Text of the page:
And in such a consumer-driven society, what else is there to talk about but shopping, commodities. If your friends started talking entirely of products, would you really notice a difference? (That might be going too far -- sorry). As an advertising plant, you'll have the scoop on new things (which makes you more interesting) and you'll have prepared talking points (which makes you more eloquent) and you'll have a clear-cut goal (which makes you more compelling). Indeed, Walker includes testimonials of how shy people are brought out of their shells by becoming volunteer marketers, walking advertisments. People are accustomed to paying attention to ads, people tolerate the invasiveness of ads far more than that of people. So if people behave more like ads, become ads, strangers are more likely to let them in. When strangers have a clear-cut sense of what others want -- to try to hawk something -- they are more likely to feel comfortable with the exchange. Walker tries to embrace all this under the idea of a "social market," where one labors not for money but for social rewards: prestige, favors, attention, etc. But this seems to me a stretch of the word market -- unless you're willing to grant that psychological needs can be charted on supply/demand graph, and friendship is subject to the law of diminishing marginal utility (each extra minute spent with a friend is marginally less satisfying).

What's fascinating to me is that the advertisers are now looking to bypass traditional media outlets and the cadre of editors and producers and go straight to consumers to be their water-carriers. Editors are used to being innundated with promotional materials (the bound galleys and reader copies are the tip of that iceberg) and perhaps not so impressed with the flood of free swag, but regular people are probably extremely flattered when they are given free junk, and probably then feel a responsibility to promote it -- like that shopworn tactic of sending people address labels unsolicited and incurring a debt of honor toward your charity organization. Walker discusses the "endowment effect," through which people attach more value to something given to them, or which they are allowed to own.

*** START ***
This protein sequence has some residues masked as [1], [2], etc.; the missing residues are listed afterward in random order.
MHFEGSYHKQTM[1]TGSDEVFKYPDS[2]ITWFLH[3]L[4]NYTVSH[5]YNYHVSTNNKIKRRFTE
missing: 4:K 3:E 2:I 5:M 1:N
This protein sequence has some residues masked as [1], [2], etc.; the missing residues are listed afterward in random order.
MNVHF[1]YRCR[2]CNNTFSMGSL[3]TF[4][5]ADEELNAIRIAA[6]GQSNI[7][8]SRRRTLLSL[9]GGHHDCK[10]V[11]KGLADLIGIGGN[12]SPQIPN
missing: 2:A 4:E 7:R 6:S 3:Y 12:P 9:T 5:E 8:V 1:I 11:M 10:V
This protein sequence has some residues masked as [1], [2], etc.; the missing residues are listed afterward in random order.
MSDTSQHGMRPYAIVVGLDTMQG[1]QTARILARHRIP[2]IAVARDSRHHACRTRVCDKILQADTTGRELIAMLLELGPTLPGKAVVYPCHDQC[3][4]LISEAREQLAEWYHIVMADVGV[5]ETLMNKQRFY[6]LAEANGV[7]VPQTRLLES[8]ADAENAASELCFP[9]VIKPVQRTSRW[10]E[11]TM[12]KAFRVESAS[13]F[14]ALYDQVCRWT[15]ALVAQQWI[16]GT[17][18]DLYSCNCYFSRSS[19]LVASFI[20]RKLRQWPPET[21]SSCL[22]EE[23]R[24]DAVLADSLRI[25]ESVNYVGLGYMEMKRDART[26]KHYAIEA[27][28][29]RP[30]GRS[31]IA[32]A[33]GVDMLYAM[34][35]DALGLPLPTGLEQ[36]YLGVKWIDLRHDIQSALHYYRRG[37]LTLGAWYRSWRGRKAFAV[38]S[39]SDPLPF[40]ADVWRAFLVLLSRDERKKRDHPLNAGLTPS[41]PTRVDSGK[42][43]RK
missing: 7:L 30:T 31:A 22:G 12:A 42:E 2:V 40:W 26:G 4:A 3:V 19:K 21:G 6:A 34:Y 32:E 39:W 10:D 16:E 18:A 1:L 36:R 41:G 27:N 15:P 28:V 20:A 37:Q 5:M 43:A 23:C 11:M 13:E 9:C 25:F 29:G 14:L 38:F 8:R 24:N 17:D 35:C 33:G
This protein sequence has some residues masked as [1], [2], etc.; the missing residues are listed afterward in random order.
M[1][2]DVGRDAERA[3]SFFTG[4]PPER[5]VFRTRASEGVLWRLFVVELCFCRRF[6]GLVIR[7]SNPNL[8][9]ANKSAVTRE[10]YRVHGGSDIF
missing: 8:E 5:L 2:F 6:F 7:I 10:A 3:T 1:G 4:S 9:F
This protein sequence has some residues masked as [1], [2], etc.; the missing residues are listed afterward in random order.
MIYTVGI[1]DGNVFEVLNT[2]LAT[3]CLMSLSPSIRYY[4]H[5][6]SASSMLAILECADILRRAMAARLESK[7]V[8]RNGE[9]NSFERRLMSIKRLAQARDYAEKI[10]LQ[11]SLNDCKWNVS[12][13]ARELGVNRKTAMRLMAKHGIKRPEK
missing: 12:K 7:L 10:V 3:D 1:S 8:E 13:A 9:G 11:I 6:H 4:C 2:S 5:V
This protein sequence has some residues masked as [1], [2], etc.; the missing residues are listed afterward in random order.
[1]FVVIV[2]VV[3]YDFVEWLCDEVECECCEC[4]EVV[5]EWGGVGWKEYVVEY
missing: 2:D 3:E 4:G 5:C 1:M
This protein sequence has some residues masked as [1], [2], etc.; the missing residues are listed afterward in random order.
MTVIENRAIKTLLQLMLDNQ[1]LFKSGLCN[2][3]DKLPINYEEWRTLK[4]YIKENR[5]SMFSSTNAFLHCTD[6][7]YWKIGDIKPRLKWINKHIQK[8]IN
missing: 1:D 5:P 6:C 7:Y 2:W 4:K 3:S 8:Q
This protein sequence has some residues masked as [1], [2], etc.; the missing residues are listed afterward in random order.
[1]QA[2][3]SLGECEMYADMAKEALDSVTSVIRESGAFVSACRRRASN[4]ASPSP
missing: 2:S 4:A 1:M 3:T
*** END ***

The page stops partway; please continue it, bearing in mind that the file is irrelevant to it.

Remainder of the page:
Some companies search for the people most likely to be effeectively viral: Walker describes the painstaking process companies go through to find what he calls "Magic People," those pathologically gregarious early-adopters whose self-esteem is more closely bound to being influential than the average person's. In other words, they are trying to find would be editors who aren't in the publishing business. But other word-of-mouth-advertising organizers are finally giving regular people the chance to feel like editors. This would seem to discount the notion that editors have any special insight at all, that anyone can start talking about anything, and people will be interested and persuaded -- provided its face to face, and that's the catch: people will tolerate nonsense in conversation, for the pleasure of human interaction, that they would never tolerate in a magazine or on TV, morning shows notwithstanding.